By Cheryl Steinberg
If you are habitually using marijuana – that is on a daily basis – and feel like you can’t face the day without it, you might be asking yourself: “Should I go to rehab for marijuana?”
And that’s a very valid question. More and more people are seeking help in the form of drug treatment such as inpatient rehab for their constant marijuana use. Even though weed isn’t considered to be a “hard” drug, like cocaine and heroin, it’s still proving to be a problem for many.
Drug Dependence and Drug Addiction Defined
Being drug dependent, no matter what the drug is – it can be sleeping pills, painkillers, cocaine, or even OTCs – means that you experience uncomfortable, unwanted physical and psychological symptoms when you stop using the drug. The physical symptoms – depending on the drug of abuse – might include physical discomfort, even pain, achiness, nausea, headache, and restlessness. Psychological symptoms of drug cessation include irritability, anxiety, and depression. If you experience anything like this when you try to stop smoking weed, then you might want to consider rehab for marijuana.
Similarly, drug addiction involves two parts: a mental obsession and a physical compulsion to use. People with a drug addiction experience this with a variety of substances, again even OTCs and even marijuana. If you find that your thoughts are mostly consumed about the getting and using of pot and then feel compelled to get and use it, then you might be experiencing marijuana addiction. Rehab for marijuana is available to treat this condition.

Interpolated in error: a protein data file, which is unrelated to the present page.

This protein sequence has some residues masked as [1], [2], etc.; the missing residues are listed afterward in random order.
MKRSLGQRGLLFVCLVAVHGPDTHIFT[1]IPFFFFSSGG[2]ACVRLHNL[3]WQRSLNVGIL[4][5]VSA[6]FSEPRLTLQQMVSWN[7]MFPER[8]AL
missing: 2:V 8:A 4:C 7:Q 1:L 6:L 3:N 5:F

Rehab for Marijuana: What to Expect
Inpatient rehab for marijuana dependence or marijuana addiction involves a couple phases of treatment.
Rehab for Marijuana: Detox
Depending on your condition – how long you’ve been smoking weed and your particular symptoms – you may be medically detoxed. That is, especially if you are experiencing a lot of anxiety and depression, you could be administered medications that will ease these symptoms. You will be under the care of both a medical doctor as well as a psychiatrist. If you have a dual diagnosis, such as preexisting anxiety and/or depression, as many people who self-medicate with marijuana, then you will be treated for that, as well.
Rehab for Marijuana: Inpatient
The rest of the time you spend in rehab for marijuana – about 28 days in all – will be time well spent learning from peers and your therapist about your condition as well as healthy coping methods so that you can continue on with your life, outside of treatment, without the crippling need to use pot.
There will be group meetings, simply called ‘groups,’ that will either be led by a facilitator and have an educational approach, while other groups will be a time to talk things out with your peers and get feedback, facilitated by a licensed therapist. You will also have one-on-one sessions with your therapist in order to address your specific concerns and needs as well as what you plan to get out of treatment. You and your therapist will also develop a treatment plan for after rehab, called an aftercare plan.
Rehab for Marijuana: Aftercare
Aftercare refers to any ongoing treatment that you take advantage of after you complete your inpatient program. This might include attending an intensive outpatient program (IOP) that offers some structure but with a lot more freedom – sort of as a stepping stone to returning to your daily life after treatment. At the IOP, you will attend groups, like in rehab, as well as have an individually-assigned therapist. This program is a great way to continue to get support while attending to your other responsibilities, such as family and work.
If you are struggling with your marijuana use and/or facing any legal charges related to your marijuana use, going to rehab for marijuana is a helpful and effective opportunity for recovery and for getting your life back on track. Call toll-free 1-800-951-6135 to speak with an Addiction Specialist who can answer your questions day or night.